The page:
As part of an ongoing effort by the ACLU nationwide, the Iowa affiliate in August 2012 sent out open records requests to state agencies, county sheriffs, and larger cities’ police departments, asking for information on the use of automatic license plate readers.
August 1, 2012
The controversial devices are most often mounted on patrol cars, although they may also be placed on telephone poles or other stationary objects. They can sweep 360 degrees, capturing images of every license plate they encounter. The data is then fed into a massive database for use and analysis. Information collected includes precise location, time, and date of each plate.
Such massive data collection over time represents a potential threat to the privacy of innocent Iowans. As data is accumulated over months or years, it can be used to learn where a car has been over the course of any particular day. So the ACLU wants to find out more about how law enforcement and other agencies use the devices. It also wants to know how they store, access, and share the data.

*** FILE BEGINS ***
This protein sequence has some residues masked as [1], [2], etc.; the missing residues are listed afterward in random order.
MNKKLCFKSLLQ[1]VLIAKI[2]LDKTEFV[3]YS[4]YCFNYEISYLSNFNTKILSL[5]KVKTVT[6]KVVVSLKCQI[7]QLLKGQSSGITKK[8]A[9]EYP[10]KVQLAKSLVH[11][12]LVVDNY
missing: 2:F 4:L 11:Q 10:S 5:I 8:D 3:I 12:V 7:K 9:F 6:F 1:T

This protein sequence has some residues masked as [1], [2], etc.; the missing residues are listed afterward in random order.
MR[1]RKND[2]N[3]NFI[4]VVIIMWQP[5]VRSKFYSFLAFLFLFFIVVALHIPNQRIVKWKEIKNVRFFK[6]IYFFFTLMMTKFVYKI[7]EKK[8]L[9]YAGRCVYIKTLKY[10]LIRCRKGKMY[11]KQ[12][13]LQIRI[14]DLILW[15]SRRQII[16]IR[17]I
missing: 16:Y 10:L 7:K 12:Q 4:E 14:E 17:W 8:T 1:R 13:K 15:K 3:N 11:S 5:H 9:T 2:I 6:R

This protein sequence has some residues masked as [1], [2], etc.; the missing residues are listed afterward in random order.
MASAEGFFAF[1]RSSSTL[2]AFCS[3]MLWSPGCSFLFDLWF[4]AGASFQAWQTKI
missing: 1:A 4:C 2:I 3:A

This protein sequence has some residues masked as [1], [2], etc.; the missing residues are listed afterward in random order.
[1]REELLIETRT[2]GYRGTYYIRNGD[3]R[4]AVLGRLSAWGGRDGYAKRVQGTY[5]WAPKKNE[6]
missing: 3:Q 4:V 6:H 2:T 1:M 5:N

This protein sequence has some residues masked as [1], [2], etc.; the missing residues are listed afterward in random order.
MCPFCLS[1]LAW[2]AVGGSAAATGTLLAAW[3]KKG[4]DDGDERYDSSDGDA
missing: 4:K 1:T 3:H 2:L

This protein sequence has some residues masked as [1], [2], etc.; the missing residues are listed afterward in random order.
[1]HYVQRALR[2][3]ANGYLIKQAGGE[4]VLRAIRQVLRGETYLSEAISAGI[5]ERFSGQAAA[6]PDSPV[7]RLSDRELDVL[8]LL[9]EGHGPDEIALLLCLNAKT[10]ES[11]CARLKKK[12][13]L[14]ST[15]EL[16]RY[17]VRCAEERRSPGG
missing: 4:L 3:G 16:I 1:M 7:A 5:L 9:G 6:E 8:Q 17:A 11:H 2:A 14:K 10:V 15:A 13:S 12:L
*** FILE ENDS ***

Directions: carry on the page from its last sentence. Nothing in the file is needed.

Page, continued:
“We are seeking more information about how Iowa police are using this new technology because it poses a number of privacy concerns to civil libertarians. We want to know if and how police are tracking and recording the movements of Iowa drivers,” said Ben Stone, ACLU of Iowa executive director.
The following police departments, county sheriff’s offices, and state offices were included in the request:
- Ames Police Department
- Cedar Falls Police Department
- Cedar Rapids Police Department
- Coralville Police Department
- Davenport Police Department
- Des Moines Police Department
- Iowa City Police Department
- Iowa Department of Public Safety
- Iowa Department of Transportation
- Iowa State Patrol
- Johnson County Sheriff’s Office
- Linn County Sheriff’s Office
- Polk County Sheriff’s Office
- Sioux City Police Department
- Waterloo Police Department
- West Des Moines Police Department